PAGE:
CBSE Class 6 Science Notes Chapter 6 Changes Around Us
CBSE Class 6 Science Notes Chapter 6 Changes Around Us are given below. Our notes are designed by the subject experts and are as per the NCERT guidelines. These notes include all the important points of the chapter in detailed way, so you can refer to this whenever required. Study Path provides CBSE Class 6 Science Notes Chapter 6 that are easy to understand and also free downloadable PDF format, so students can practice it for their studies and get good marks in their examinations.
Changes Around Us Class 6 Notes Science Chapter 6
Every day we come across different types of changes. Turning day into night, night into a day, rising and setting of sun and moon, changing of climate, melting of ice, and lot more. These changes occur in a minute or may take a longer time. Few changes are not even noticeable.
On this basis, changes around us can be classified into two broad categories:
- Any difference in the size or shape of an object is referred to as a change.
- Changes are either reversible or irreversible.
- Reversible change is that change that can be reversed by one or more methods.
- Usually, there is a change in physical properties, shape and size of the material.
- Mostly a new substance is not formed in a reversible change. For eg: folding of paper, elongation of spring etc.
- The change, which is permanent and cannot be undone by any physical or chemical means is called an irreversible change.
- Formation of new substance is involved in this change.
- For example, the burning of a candle is an irreversible change as we cannot get back the candle once burnt.
Substances and materials usually undergo two major types of changes:
Physical change: This represents a change not in the chemical identity but the physical form of a substance. When substances undergo a physical change, there is no formation of a new substance and more or less these changes can be reversed. Example: boiling of water and melting of ice represent reversible physical changes while growing of height is an irreversible physical change.
Chemical change: This represents a change in the chemical identity of a substance. These are irreversible changes because the original substance gets converted into a new substance and cannot be brought back. Example: cooking of rice, burning of matchstick etc.
Difference between physical and chemical changes:
|A change in matter which occurs without causing any change in the composition of the matter is known as physical change
|While a chemical change is defined as the change in the chemical composition of matter
|Usually, physical changes are reversible in nature
|While chemical changes are often irreversible
|No new products are formed when an object undergoes physical change
|Chemical changes often lead to formation of new products
|These changes have no impact on the molecular composition of the substance
|Chemical changes have a direct impact on the chemical bonds and molecular composition of a substance
|A few changes occur when cooling or heating is done
|These changes involve absorption or release of energy
There are other ways to bring about changes in substances:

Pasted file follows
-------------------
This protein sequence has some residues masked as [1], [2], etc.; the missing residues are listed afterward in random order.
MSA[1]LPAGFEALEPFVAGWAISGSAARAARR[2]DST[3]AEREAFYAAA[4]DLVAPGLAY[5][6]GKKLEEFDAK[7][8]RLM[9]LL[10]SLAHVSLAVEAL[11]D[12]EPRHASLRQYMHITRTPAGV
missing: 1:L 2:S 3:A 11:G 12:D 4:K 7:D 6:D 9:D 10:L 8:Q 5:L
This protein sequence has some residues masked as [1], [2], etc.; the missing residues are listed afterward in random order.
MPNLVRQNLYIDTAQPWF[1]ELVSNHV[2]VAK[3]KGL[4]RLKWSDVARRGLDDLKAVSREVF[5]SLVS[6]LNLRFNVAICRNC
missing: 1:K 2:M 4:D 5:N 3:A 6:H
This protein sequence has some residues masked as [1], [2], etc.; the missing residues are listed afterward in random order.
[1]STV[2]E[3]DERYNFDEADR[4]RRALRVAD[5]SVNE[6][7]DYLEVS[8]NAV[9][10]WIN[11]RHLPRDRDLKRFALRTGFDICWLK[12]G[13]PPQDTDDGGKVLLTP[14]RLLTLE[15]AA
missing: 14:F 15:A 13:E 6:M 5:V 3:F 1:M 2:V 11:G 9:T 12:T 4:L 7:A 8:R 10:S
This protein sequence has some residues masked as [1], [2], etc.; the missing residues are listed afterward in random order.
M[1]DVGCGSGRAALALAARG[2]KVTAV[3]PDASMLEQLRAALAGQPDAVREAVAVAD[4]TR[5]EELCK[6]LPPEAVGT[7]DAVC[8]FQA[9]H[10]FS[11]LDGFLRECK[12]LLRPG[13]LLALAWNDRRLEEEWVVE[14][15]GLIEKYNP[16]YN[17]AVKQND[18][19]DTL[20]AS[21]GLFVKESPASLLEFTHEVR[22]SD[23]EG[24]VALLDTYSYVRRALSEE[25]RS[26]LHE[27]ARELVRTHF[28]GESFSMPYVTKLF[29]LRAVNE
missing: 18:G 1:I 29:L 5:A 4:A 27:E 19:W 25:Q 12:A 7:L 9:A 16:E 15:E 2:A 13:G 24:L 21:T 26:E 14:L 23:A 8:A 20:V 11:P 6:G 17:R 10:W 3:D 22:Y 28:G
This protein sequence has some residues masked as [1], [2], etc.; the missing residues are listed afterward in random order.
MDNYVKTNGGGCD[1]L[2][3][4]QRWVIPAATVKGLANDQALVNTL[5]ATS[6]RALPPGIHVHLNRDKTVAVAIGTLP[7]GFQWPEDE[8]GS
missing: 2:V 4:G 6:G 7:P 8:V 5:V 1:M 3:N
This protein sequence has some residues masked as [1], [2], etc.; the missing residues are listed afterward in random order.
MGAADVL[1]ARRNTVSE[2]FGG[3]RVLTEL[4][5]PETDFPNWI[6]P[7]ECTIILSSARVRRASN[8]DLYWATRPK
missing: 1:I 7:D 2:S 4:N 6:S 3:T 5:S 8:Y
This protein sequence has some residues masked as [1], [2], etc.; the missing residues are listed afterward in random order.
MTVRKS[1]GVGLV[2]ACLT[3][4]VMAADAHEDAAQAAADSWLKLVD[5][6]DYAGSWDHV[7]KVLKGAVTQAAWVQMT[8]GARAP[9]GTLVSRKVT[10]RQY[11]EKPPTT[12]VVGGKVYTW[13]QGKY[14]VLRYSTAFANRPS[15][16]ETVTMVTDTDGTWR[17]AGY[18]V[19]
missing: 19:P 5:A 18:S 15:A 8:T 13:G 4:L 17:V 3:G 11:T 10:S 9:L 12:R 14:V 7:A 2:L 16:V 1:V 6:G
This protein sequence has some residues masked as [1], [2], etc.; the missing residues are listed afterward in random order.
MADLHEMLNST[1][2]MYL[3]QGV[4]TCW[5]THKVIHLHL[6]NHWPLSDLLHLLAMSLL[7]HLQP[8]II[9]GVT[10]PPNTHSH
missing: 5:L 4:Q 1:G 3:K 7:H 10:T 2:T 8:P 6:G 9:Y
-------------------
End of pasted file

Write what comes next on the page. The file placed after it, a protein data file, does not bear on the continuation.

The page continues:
Mixing two substances together: A small amount of curd is added to warm milk which leads to conversion of that milk into curd. This is an irreversible change.
When we add a salt to water it becomes salty but this is a reversible change.
Expansion and Contraction: In order to make tools like an axe, the ring of its iron blade is heated which allows it to expand i.e., become larger in size and then is allowed to cool down which makes it contract again i.e., become smaller in size leading to a tight fit of the handle.
Expansion and Contraction
- When the temperature increases, the particle of a substance expands or becomes loose. When this happens, the material is said to undergo expansion.
- When the temperature decreases, the particles of substance contracts or becomes tight. When this happens, the material is said to undergo contraction.
- The amount of expansion or contraction varies in solids, liquids and gases.
- There are physical changes that take place when a substance or material moves from one state of matter to another.
- Water is a classic example as it can exist as either solid, liquid or gas.
- Water at very low temperatures exists as a solid known as ice. On applying heat or increasing the temperature, the ice ‘melts’ to form water. The physical change when a solid changes to liquid is called melting.
- If we keep increasing the temperature, the water now starts to boil until it fully becomes water vapour. The physical change when a liquid changes to gas is called evaporation.
- To get back the water from water vapour, it is possible by condensation – a physical change where the gas changes to a liquid. This is possible by lowering the temperature.
Anomalous expansion of water
Water on cooling contracts up to 4°C. On further cooling, up to 0°C, water expands rather than contracting with decrease in temperature. This means that as the temperature decreases from 4°C to 0°C, water expands. This behaviour is called anomalous expansion of water.
Burning: Burning is an irreversible change where a substance burns to produce new material. These new materials are ash and some gases.
For example. paper is burnt to produce ash, which is different from paper in terms of appearance and properties.
The separation of the components of a mixture or an impure substance are carried out with the following purposes:
- To remove the unuseful or harmful component.
- To obtain the useful component.
- To remove impurities for getting a pure sample.
Revision Notes for CBSE Class 6 Science Chapter 14 – Free PDF Download
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